Clause 113 is one of the broad Henry VIII powers that we are consistently opposing and voting against and will continue to oppose and vote against. In chapter 6 of part 4 of the Bill are set out various exemptions that would disapply a number of aspects of data protection if that were required for national security. In schedule 11 are set out further exemptions, including for prevention and detection of crime, parliamentary privilege, legal professional privilege and so on. Huge swathes of data protection principles and subjects’ rights disappear in those circumstances.
We have already had a number of good debates on whether we have struck the right balance between the rights of data subjects and the national interest, national security interests and so on. In our view, it rather undermines our role in scrutinising Government legislation and finding the right balance if we then hand over what is pretty much a carte blanche to change the balance that we have decided on, with the minimum of scrutiny, through broad Henry VIII powers. We therefore continue to oppose broad Henry VIII powers in the Bill and encourage hon. Members to support taking this clause out of the Bill.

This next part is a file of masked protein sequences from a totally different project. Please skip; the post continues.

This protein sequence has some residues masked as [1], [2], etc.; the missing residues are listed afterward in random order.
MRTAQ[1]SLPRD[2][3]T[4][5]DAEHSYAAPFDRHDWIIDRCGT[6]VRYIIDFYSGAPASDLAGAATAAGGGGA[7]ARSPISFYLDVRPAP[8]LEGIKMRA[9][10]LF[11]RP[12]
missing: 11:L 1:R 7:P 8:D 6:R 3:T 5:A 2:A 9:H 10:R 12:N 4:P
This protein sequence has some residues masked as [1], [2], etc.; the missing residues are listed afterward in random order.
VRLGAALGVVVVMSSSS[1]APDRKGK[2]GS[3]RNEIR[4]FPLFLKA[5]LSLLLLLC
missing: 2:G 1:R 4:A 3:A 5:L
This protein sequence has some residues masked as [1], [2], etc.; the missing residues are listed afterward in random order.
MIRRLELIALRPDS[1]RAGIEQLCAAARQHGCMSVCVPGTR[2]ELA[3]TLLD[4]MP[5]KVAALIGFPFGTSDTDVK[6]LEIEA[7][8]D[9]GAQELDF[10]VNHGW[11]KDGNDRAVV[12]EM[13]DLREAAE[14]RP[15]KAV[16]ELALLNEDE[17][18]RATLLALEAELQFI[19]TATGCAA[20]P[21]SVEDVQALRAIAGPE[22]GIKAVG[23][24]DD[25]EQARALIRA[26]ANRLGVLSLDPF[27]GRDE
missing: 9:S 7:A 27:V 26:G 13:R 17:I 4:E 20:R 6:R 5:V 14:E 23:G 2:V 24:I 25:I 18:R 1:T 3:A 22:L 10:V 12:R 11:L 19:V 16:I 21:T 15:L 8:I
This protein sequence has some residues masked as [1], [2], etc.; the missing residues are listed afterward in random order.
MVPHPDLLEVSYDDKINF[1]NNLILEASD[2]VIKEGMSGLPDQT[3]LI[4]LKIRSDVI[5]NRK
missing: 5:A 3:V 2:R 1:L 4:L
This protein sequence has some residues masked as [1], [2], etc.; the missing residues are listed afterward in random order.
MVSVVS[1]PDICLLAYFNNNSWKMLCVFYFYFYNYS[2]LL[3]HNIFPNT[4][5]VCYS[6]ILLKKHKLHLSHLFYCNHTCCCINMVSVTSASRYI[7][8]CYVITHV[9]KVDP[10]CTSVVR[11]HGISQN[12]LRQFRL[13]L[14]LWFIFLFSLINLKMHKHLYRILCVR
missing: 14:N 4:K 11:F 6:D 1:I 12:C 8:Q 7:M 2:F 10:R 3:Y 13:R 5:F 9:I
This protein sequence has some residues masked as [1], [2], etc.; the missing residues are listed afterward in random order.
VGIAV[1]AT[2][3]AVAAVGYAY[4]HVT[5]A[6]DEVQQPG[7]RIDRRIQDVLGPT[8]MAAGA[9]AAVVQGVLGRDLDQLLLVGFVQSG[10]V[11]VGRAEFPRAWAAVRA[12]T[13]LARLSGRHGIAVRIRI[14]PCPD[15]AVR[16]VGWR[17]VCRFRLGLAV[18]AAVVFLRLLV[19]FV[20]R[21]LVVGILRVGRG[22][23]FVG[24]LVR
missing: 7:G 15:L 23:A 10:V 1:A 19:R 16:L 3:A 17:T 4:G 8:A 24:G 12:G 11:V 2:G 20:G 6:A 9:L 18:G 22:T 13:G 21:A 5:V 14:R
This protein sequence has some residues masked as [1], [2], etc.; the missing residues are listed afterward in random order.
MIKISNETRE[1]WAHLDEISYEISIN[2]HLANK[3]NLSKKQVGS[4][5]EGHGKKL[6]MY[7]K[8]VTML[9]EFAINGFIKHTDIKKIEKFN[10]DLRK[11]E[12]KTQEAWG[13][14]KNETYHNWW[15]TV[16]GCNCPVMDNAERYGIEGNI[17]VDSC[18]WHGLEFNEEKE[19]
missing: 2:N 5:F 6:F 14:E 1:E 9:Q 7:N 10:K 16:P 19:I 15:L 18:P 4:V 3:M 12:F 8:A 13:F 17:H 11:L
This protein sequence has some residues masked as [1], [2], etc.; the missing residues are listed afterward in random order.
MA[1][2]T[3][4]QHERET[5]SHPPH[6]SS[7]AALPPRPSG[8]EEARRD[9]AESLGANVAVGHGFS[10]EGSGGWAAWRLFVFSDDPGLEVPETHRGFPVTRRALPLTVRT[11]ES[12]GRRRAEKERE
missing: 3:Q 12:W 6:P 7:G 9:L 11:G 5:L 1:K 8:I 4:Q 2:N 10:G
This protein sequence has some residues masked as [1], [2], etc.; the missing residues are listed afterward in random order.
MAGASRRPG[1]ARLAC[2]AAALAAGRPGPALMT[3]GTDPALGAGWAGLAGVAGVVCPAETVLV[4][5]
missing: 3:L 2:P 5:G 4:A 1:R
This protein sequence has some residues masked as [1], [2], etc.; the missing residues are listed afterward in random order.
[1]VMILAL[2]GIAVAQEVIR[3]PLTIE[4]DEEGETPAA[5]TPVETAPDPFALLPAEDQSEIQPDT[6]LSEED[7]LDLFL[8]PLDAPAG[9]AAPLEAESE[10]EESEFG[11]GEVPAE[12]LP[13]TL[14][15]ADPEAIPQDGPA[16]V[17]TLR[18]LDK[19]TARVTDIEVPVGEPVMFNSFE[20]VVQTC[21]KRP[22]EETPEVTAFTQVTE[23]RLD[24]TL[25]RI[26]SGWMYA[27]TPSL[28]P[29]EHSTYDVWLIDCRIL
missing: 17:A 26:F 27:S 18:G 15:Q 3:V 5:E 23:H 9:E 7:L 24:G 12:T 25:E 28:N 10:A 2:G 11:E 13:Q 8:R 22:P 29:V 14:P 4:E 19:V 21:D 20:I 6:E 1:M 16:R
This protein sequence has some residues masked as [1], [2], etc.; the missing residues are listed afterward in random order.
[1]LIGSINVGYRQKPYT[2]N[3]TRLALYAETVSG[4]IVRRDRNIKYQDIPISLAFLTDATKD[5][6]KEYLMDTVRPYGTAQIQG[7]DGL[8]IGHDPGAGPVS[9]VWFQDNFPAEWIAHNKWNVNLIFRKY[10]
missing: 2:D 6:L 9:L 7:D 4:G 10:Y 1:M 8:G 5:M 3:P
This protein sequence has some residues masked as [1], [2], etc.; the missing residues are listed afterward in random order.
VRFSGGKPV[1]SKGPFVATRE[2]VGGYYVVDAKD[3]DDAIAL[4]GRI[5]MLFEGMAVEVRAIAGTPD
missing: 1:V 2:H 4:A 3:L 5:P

I thank the hon. Gentleman for raising this point. Clause 113 is analogous to clause 16, which we have already debated, and provides for the Secretary of State, by regulations subject to the affirmative procedure, to add further exemptions from the provisions of part 4 or to omit exemptions added by regulations. This clause reflects amendments made in the House of Lords in response to the Delegated Powers and Regulatory Reform Committee’s concerns that the powers in the Bill as introduced, which provided for adding, varying or omitting further exemptions in relation to schedule 11, were inadequately justified and too widely drawn. However, maintaining the power to add further exemptions, or to omit exemptions that have been added, provides the flexibility required, if necessary, to extend exemptions in the light of changing public policy requirements.
Any regulations will be subject to the affirmative procedure, so they will have to be debated and approved by both Houses. I hope that gives the hon. Gentleman some comfort. In addition, clause 179 requires the Home Secretary to consult the Information Commissioner and other interested parties that they consider appropriate before bringing forward any regulations. Again, those are further procedural safeguards.